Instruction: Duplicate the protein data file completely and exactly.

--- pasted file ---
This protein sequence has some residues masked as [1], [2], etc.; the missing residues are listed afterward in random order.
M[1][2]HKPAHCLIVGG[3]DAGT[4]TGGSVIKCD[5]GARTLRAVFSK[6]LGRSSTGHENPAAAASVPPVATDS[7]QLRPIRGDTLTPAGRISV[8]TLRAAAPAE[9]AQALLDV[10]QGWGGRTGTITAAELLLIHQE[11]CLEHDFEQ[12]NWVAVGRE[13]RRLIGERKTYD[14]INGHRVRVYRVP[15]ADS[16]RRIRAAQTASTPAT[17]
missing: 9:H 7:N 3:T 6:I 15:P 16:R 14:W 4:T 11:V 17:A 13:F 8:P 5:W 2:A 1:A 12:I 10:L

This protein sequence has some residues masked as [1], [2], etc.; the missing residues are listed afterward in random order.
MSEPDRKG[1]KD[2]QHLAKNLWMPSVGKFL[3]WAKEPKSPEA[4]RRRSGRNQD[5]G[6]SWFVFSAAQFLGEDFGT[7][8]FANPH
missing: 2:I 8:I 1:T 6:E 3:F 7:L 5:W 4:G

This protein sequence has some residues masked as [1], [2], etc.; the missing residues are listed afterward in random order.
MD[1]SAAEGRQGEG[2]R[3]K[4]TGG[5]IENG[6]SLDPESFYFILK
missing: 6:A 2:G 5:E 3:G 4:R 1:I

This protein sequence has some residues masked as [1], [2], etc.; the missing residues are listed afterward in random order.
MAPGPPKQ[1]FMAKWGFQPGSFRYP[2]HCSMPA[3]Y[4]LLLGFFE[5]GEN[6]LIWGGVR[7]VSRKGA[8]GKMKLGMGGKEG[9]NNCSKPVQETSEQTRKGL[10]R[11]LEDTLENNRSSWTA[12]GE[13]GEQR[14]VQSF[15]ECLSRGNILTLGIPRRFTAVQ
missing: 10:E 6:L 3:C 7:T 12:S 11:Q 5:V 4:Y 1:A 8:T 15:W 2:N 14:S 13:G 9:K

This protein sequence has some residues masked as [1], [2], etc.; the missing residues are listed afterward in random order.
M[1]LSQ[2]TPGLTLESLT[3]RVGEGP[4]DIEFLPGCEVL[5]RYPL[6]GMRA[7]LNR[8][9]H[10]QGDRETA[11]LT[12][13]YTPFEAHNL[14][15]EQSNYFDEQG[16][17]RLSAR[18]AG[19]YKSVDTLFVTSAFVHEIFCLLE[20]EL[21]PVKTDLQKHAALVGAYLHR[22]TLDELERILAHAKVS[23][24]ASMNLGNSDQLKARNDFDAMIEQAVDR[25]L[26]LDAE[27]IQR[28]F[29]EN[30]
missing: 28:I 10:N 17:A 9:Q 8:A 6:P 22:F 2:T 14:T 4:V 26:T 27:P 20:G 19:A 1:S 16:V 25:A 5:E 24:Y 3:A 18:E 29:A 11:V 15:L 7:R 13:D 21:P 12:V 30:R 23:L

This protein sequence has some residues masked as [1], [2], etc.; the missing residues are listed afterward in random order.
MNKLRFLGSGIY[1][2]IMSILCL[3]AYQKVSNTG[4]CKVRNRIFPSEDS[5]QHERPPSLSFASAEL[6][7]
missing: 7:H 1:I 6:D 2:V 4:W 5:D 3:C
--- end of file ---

This protein sequence has some residues masked as [1], [2], etc.; the missing residues are listed afterward in random order.
M[1][2]HKPAHCLIVGG[3]DAGT[4]TGGSVIKCD[5]GARTLRAVFSK[6]LGRSSTGHENPAAAASVPPVATDS[7]QLRPIRGDTLTPAGRISV[8]TLRAAAPAE[9]AQALLDV[10]QGWGGRTGTITAAELLLIHQE[11]CLEHDFEQ[12]NWVAVGRE[13]RRLIGERKTYD[14]INGHRVRVYRVP[15]ADS[16]RRIRAAQTASTPAT[17]
missing: 9:H 7:N 3:T 6:I 15:P 16:R 14:W 4:T 11:V 17:A 13:F 8:P 5:W 2:A 1:A 12:I 10:L

This protein sequence has some residues masked as [1], [2], etc.; the missing residues are listed afterward in random order.
MSEPDRKG[1]KD[2]QHLAKNLWMPSVGKFL[3]WAKEPKSPEA[4]RRRSGRNQD[5]G[6]SWFVFSAAQFLGEDFGT[7][8]FANPH
missing: 2:I 8:I 1:T 6:E 3:F 7:L 5:W 4:G

This protein sequence has some residues masked as [1], [2], etc.; the missing residues are listed afterward in random order.
MD[1]SAAEGRQGEG[2]R[3]K[4]TGG[5]IENG[6]SLDPESFYFILK
missing: 6:A 2:G 5:E 3:G 4:R 1:I

This protein sequence has some residues masked as [1], [2], etc.; the missing residues are listed afterward in random order.
MAPGPPKQ[1]FMAKWGFQPGSFRYP[2]HCSMPA[3]Y[4]LLLGFFE[5]GEN[6]LIWGGVR[7]VSRKGA[8]GKMKLGMGGKEG[9]NNCSKPVQETSEQTRKGL[10]R[11]LEDTLENNRSSWTA[12]GE[13]GEQR[14]VQSF[15]ECLSRGNILTLGIPRRFTAVQ
missing: 10:E 6:L 3:C 7:T 12:S 11:Q 5:V 4:Y 1:A 8:T 15:W 2:N 14:S 13:G 9:K

This protein sequence has some residues masked as [1], [2], etc.; the missing residues are listed afterward in random order.
M[1]LSQ[2]TPGLTLESLT[3]RVGEGP[4]DIEFLPGCEVL[5]RYPL[6]GMRA[7]LNR[8][9]H[10]QGDRETA[11]LT[12][13]YTPFEAHNL[14][15]EQSNYFDEQG[16][17]RLSAR[18]AG[19]YKSVDTLFVTSAFVHEIFCLLE[20]EL[21]PVKTDLQKHAALVGAYLHR[22]TLDELERILAHAKVS[23][24]ASMNLGNSDQLKARNDFDAMIEQAVDR[25]L[26]LDAE[27]IQR[28]F[29]EN[30]
missing: 28:I 10:N 17:A 9:Q 8:A 6:P 22:F 2:T 14:T 4:V 26:T 27:P 20:G 19:A 1:S 16:V 25:A 5:E 24:Y 3:A 18:E 29:A 11:V 15:L 7:R 13:D 21:P 12:V 30:R 23:L

This protein sequence has some residues masked as [1], [2], etc.; the missing residues are listed afterward in random order.
MNKLRFLGSGIY[1][2]IMSILCL[3]AYQKVSNTG[4]CKVRNRIFPSEDS[5]QHERPPSLSFASAEL[6][7]
missing: 7:H 1:I 6:D 2:V 4:W 5:D 3:C